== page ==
When Buddy Ryan's Eagles turned joint practices into a brawl originally appeared on NBC Sports Philadelphia
Joint practices are civilized events.
Coaches want their players to be intense, practice hard and be physical without going over the line. They want practices tough but clean. Fighting is frowned upon. Because fighting leads to injuries and that defeats the purpose of joint practices.
It’s been eight years since the Eagles and Patriots held joint practices at the NovaCare Complex, and as soon as Cary Williams and Aaron Dobson began fighting, Chip Kelly and Bill Belichick removed them from the rest of that day’s practice.
It wasn’t always that way.
Let’s go back to the summer of 1986 and Eagles-Lions joint practices at Oakland College in Rochester, Michigan, which was the Lions' training camp home from 1975 through 1989.
The Eagles held joint practices with the Lions in Rochester in the summer of 1985, and they went smoothly and uneventfully. So Eagles and Lions officials scheduled another series of practices for 1986.
But Buddy Ryan replaced Marion Campbell as Eagles head coach after the 1985 season, and everything changed.
Civilized? Not even close.
Taking their cue from Ryan, who six months earlier had led the Bears to the Super Bowl championship, the Eagles brought bluster, cockiness and aggression to the practices that the Lions players and coaches simply wanted no part of.
Practices turned into sparring matches. Drills turned into fights. Trash talk turned into brawls.
In most cases, the Eagles won.
Mike Quick, now the Eagles’ radio analyst, was a wide receiver on that Eagles team, and his face lit up during an Eagles practice at the NovaCare Complex last week when he recalled the 1986 joint practices.
“It was just constant fights,” Quick said. “That was Buddy's first year and he was trying to establish that we were going to be the toughest team in the league, and the Lions didn't want any part of it."
In the middle of everything was the late Andre Waters, an undrafted safety from Cheyney University who at the time was a young special teamer but eventually became a very good — and very physical — starter for the Eagles.
“Andre was fighting everybody,” Quick said with a laugh. “Buddy loved it.”
Lions coach Darryl Rogers didn’t love it.
He and Ryan sparred through the press, each accusing the other of ruining the week for the other team.
“They don’t have the same tempo that we like to play at,” Ryan said according to an article by Phil Anastasia in the Aug. 7, 1986, Courier-Post. “When we went to Atlanta three times when I was with the Bears we had great practices. (These) were almost a waste of time for us. They ruined our tempo, turned the day into a total waste.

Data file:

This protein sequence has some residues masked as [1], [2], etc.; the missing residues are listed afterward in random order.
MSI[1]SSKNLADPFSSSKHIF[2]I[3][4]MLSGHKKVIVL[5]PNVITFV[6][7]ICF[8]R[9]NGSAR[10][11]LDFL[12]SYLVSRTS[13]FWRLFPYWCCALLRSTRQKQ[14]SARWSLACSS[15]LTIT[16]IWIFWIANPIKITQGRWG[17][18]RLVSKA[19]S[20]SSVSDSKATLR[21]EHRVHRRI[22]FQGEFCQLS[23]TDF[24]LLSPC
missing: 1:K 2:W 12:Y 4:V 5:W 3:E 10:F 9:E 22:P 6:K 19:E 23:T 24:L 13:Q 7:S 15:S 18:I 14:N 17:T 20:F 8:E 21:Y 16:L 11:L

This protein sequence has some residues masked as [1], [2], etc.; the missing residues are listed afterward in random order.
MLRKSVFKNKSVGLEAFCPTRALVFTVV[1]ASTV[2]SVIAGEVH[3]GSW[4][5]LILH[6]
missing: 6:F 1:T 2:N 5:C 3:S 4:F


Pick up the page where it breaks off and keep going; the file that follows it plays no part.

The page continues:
“They ruined our tempo because they laid down. Wallowed.”
Ryan said when the week was over he would never bring his team back to Michigan.
“He hasn’t been invited back,” Rogers said, adding, “Buddy doesn’t work on the positives.”
As soon as the Eagles arrived in Michigan, Buddy changed the practice schedule and moved the team’s training equipment from the Silverdome in Pontiac to the hotel lobby without even asking hotel officials.
“If the university doesn’t like it, maybe they’ll throw us out of here,” Ryan said according to an Aug. 7, 1986, Angelo Cataldi article in the Inquirer.
The Eagles didn’t get thrown out, but Ryan made it clear he couldn’t wait to leave once the two teams played their preseason game at the end of the week.
“We’ll have the game and get the hell out of this town,” Ryan said. “Back where they’ve got towels and soap and that sort of thing.”
Although the Lions didn’t fight back for the most part during the three days of practice, one player did.
That was William Frizzell, a 24-year-old safety and special teamer the Lions had drafted in the 10th round in 1984.
Ryan noticed that he was the only guy on the Lions who didn’t back down when fights were breaking out all over the field.
The Lions wound up releasing Frizzell after training camp, and when Ryan cut fullback Mike Waters on Oct. 8, who did he sign to take his roster spot?
“He was the only one who was fighting back,” said Ryan, who nicknamed Frizzell “Lefty” after the legendary country singer also named William “Lefty” Frizzell. “I liked him up in Detroit because he was doing all the fighting with our guys.”
That was all 35 years ago.
The Eagles and Lions haven’t held joint practices together since.
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